Definitely one of your skin's best defenses, tomatoes contain a powerful antioxidant called lycopene. While studies have not yet been entirely conclusive, many suggest that lycopene may be responsible for helping to protect the skin against sun damage.
Lycopene is best absorbed by the body when it has been cooked or processed, so eating tomato sauce, tomato paste, and ketchup is likely to be more effective than just eating raw tomatoes when trying to safeguard your skin against harmful UV rays. Lycopene is also fat soluble, which means that it is absorbed more easily when consumed with fat, such as eggs, avocado, and olive oil.
Sometimes it gets a bad rap, and even though red meat does contain saturated fat and cholesterol, lean red meat is one of Dr. Wu's favorite Feed Your Face foods because it's so high in protein and zinc. In fact, recent studies suggest that red meat may be even better at treating acne than antibiotics.
To produce collagen, your skin needs the amino acids glycine and proline, and theprotein in red meat has the highest concentration of these two amino acids. Themineral zinc is also crucial for collagen production. "It's an essential cofactor,"says Dr. Wu. "Without enough zinc, it's difficult for the skin to make collagen. Plus, zinc is a natural anti-inflammatory." And vegetarians don't need to miss out. Dr. Wu adds that high concentrations of glycine can also be found in seafood, proline in cottage cheese and cabbage, and zinc in lentils, kidney beans, and raw oysters.
It's no secret that green tea is an antioxidant powerhouse. Its strong anti-inflammatory and anti-aging effects are attributed to its high concentration of catechin compounds. Studies have shown that green tea can be used both orally and topically to help protect the skin from sunburns and UV-associated skin cancers. Research also suggests that drinking one cup of green tea twice a day over the course of six months may actually reverse sun damage and significantly improve any problems you have with redness and broken capillary veins.
As long as we're going green, let's talk about how these low-calorie beans can help you grow thicker hair and healthier nails. Green beans are a star Feed Your Face food because they're one of the richest sources of silicon -- not to be confused with silicone,which is found in bad lip jobs and breast implants! The USDA has not yet established recommended daily intakes (RDIs) of silicon, but 10 mg per day seems to be adequate for strengthening hair and nails, according to recent studies. Dr. Wu recommends choosing organic green beans, since they retain more silicon from the soil. Don't like green beans? You can also get your silicon fix from volcanic mineral waters such as Volvic, which contains 14.5 mg per liter.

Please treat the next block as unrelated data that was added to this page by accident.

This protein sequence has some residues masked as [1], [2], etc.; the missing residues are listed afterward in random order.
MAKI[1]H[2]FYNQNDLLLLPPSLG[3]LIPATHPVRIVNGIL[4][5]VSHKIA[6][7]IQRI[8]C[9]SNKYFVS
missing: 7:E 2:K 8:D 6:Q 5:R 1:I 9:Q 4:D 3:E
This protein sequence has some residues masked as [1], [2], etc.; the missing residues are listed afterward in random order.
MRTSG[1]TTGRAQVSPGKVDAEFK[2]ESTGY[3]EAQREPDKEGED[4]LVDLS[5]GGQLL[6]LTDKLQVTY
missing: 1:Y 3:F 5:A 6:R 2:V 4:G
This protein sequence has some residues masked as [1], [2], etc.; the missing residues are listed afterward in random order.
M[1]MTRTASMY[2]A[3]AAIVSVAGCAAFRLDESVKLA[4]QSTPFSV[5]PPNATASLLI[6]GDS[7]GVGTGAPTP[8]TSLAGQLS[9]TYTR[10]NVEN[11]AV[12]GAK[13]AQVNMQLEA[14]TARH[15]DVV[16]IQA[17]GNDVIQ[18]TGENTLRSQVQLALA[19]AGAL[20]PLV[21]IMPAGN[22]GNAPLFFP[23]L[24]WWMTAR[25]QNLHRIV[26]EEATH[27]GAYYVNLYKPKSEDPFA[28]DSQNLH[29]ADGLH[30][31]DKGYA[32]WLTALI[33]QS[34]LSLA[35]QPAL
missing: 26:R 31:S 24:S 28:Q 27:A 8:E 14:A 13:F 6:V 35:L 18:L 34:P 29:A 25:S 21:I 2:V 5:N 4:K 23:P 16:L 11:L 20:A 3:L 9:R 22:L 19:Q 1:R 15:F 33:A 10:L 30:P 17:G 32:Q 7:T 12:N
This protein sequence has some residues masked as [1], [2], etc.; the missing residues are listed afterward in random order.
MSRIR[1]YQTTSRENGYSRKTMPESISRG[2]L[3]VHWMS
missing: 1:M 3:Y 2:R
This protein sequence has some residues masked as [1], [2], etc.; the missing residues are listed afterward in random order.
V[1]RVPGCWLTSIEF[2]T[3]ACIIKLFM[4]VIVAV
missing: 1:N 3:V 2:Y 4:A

Usually it's salmon that's synonymous with omega-3 fatty acids, but did you know that walnuts are also incredibly high in omega-3s? If you're concerned with redness,swelling, blotchiness, acne breakouts, or wrinkles, walnuts may be your new best friend. Plant-based omega-3s, such as the ones found in walnuts, are naturally anti-inflammatory; they can help seal moisture into your skin and protect it from chemicals and other toxins. In particular, the alpha-linolenic acid (ALA) in these omega-3s can work to combat the dryness associated with aging that leads to wrinkles. But don't stop with walnuts; you can also increase the amount of plant-based omega-3s in your diet by eating almonds,olive oil, and flaxseed, too.
Not only is it the main ingredient in the best smoothies, yogurt is a natural probiotic, which means that it helps replenish the "good" bacteria in your body and keeps yeast in check. This can come in handy if you have gastrointestinal issues or you're prone to yeast infections, but what does it have to do with feeding your face? Well, according to Dr. Wu, yogurt is an excellent Feed Your Face food for dealing with acne breakouts, eczema, and even dandruff. Just be sure to choose a low-fat and low-sugar yogurt, since sugar can aggravate inflammation. And if you think your breakouts are related to dairy, Dr. Wu suggests skipping the yogurt and going straight for a probiotic supplement instead.
- Republished with permission from EverydayHealth.com